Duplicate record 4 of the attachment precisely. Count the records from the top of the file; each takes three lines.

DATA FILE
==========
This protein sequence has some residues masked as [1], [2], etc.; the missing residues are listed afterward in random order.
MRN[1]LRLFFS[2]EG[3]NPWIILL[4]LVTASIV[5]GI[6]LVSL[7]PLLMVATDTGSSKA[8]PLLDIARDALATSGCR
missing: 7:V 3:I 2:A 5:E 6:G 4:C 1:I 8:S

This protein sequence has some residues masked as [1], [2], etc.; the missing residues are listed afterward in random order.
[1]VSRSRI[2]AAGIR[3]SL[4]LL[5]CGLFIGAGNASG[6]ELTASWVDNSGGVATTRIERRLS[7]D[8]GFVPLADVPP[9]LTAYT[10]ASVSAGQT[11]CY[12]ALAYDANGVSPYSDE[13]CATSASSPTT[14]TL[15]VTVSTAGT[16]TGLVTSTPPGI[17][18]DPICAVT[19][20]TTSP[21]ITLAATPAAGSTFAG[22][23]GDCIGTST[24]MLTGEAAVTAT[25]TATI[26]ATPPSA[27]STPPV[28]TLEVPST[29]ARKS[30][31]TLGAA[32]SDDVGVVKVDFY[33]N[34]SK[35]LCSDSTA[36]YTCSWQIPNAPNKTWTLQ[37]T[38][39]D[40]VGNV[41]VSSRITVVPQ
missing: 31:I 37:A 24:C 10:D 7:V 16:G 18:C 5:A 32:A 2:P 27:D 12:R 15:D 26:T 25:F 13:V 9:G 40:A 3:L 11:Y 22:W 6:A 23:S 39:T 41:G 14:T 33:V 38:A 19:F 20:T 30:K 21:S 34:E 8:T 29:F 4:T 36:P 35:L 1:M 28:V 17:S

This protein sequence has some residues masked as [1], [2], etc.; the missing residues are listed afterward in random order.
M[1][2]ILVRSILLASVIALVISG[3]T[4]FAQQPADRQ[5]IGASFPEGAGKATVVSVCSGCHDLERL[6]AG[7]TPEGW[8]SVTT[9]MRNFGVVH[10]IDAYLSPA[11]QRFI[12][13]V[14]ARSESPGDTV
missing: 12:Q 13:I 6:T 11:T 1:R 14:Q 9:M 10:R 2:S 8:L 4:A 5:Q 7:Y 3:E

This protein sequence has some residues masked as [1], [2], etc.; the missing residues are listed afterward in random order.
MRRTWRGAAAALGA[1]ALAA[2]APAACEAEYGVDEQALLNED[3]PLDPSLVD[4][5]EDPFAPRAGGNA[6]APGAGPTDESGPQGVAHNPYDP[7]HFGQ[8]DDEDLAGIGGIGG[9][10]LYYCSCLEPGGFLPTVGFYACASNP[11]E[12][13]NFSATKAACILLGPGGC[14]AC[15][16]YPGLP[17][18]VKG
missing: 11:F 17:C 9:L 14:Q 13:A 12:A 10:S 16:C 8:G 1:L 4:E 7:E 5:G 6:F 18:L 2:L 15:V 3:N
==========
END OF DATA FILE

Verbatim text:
This protein sequence has some residues masked as [1], [2], etc.; the missing residues are listed afterward in random order.
MRRTWRGAAAALGA[1]ALAA[2]APAACEAEYGVDEQALLNED[3]PLDPSLVD[4][5]EDPFAPRAGGNA[6]APGAGPTDESGPQGVAHNPYDP[7]HFGQ[8]DDEDLAGIGGIGG[9][10]LYYCSCLEPGGFLPTVGFYACASNP[11]E[12][13]NFSATKAACILLGPGGC[14]AC[15][16]YPGLP[17][18]VKG
missing: 11:F 17:C 9:L 14:Q 13:A 12:A 10:S 16:C 8:G 1:L 4:E 7:E 5:G 6:F 18:L 2:L 15:V 3:N